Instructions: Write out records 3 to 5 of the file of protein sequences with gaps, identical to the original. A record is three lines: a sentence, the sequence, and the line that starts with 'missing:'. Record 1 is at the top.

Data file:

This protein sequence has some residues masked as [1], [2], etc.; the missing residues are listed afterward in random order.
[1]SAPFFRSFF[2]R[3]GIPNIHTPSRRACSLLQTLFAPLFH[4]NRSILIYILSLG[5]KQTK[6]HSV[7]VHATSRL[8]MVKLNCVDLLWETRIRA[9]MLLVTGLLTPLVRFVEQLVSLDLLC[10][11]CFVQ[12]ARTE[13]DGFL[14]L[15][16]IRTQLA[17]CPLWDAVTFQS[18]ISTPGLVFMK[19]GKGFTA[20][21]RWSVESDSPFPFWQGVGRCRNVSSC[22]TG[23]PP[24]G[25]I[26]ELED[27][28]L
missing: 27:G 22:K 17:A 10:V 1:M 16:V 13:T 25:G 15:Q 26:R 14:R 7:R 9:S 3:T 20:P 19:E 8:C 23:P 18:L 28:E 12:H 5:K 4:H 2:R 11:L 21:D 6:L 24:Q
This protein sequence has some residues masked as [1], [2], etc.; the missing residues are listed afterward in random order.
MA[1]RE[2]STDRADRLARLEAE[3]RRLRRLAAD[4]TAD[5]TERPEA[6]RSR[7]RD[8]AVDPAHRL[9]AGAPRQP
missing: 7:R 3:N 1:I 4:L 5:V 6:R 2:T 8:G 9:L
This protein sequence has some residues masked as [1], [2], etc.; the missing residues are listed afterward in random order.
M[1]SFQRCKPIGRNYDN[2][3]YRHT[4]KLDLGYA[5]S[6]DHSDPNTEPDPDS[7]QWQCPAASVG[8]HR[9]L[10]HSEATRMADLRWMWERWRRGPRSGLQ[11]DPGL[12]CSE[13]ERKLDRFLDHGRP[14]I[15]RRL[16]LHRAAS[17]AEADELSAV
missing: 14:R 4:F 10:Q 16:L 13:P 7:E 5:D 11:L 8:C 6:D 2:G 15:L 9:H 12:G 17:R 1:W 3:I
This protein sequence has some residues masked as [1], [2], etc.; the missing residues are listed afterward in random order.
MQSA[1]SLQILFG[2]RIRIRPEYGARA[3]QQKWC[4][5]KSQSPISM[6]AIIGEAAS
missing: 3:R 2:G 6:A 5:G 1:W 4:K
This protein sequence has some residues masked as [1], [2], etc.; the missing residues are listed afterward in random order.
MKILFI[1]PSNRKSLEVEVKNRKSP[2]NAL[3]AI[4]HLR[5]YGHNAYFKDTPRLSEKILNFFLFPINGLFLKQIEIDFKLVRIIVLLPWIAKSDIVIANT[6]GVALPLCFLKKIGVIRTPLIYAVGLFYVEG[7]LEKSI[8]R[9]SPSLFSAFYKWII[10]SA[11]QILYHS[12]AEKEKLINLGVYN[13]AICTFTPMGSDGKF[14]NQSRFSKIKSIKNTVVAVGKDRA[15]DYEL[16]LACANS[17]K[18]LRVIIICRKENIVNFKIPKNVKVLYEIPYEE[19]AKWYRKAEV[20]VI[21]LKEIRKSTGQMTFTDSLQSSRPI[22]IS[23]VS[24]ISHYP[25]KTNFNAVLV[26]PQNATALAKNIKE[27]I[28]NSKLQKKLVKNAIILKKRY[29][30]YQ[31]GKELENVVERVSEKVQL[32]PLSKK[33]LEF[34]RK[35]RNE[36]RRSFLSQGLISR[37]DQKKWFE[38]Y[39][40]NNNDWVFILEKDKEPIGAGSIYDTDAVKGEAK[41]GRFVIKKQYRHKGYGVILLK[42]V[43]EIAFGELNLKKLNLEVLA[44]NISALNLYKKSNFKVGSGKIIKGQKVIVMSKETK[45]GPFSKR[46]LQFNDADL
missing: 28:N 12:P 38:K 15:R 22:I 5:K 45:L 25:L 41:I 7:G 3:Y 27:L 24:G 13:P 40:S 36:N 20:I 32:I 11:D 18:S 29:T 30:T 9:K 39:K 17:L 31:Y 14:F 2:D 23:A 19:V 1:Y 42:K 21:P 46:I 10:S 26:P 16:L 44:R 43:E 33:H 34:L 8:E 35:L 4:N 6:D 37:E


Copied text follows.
This protein sequence has some residues masked as [1], [2], etc.; the missing residues are listed afterward in random order.
M[1]SFQRCKPIGRNYDN[2][3]YRHT[4]KLDLGYA[5]S[6]DHSDPNTEPDPDS[7]QWQCPAASVG[8]HR[9]L[10]HSEATRMADLRWMWERWRRGPRSGLQ[11]DPGL[12]CSE[13]ERKLDRFLDHGRP[14]I[15]RRL[16]LHRAAS[17]AEADELSAV
missing: 14:R 4:F 10:Q 16:L 13:P 7:E 5:D 11:L 8:C 6:D 2:G 15:L 9:H 12:G 17:R 1:W 3:I
This protein sequence has some residues masked as [1], [2], etc.; the missing residues are listed afterward in random order.
MQSA[1]SLQILFG[2]RIRIRPEYGARA[3]QQKWC[4][5]KSQSPISM[6]AIIGEAAS
missing: 3:R 2:G 6:A 5:G 1:W 4:K
This protein sequence has some residues masked as [1], [2], etc.; the missing residues are listed afterward in random order.
MKILFI[1]PSNRKSLEVEVKNRKSP[2]NAL[3]AI[4]HLR[5]YGHNAYFKDTPRLSEKILNFFLFPINGLFLKQIEIDFKLVRIIVLLPWIAKSDIVIANT[6]GVALPLCFLKKIGVIRTPLIYAVGLFYVEG[7]LEKSI[8]R[9]SPSLFSAFYKWII[10]SA[11]QILYHS[12]AEKEKLINLGVYN[13]AICTFTPMGSDGKF[14]NQSRFSKIKSIKNTVVAVGKDRA[15]DYEL[16]LACANS[17]K[18]LRVIIICRKENIVNFKIPKNVKVLYEIPYEE[19]AKWYRKAEV[20]VI[21]LKEIRKSTGQMTFTDSLQSSRPI[22]IS[23]VS[24]ISHYP[25]KTNFNAVLV[26]PQNATALAKNIKE[27]I[28]NSKLQKKLVKNAIILKKRY[29][30]YQ[31]GKELENVVERVSEKVQL[32]PLSKK[33]LEF[34]RK[35]RNE[36]RRSFLSQGLISR[37]DQKKWFE[38]Y[39][40]NNNDWVFILEKDKEPIGAGSIYDTDAVKGEAK[41]GRFVIKKQYRHKGYGVILLK[42]V[43]EIAFGELNLKKLNLEVLA[44]NISALNLYKKSNFKVGSGKIIKGQKVIVMSKETK[45]GPFSKR[46]LQFNDADL
missing: 28:N 12:P 38:K 15:R 22:I 5:K 45:L 25:L 41:I 7:G 3:Y 27:L 24:G 13:P 40:S 36:N 20:I 32:I 11:D 18:S 29:T 30:T 9:K 39:K 17:L 31:Y 14:F 2:D 23:A 19:V 1:Y 42:K 21:P 46:I 10:S 26:P 16:L 44:R 43:E 33:H 34:L 8:E 35:L 4:N 6:D 37:E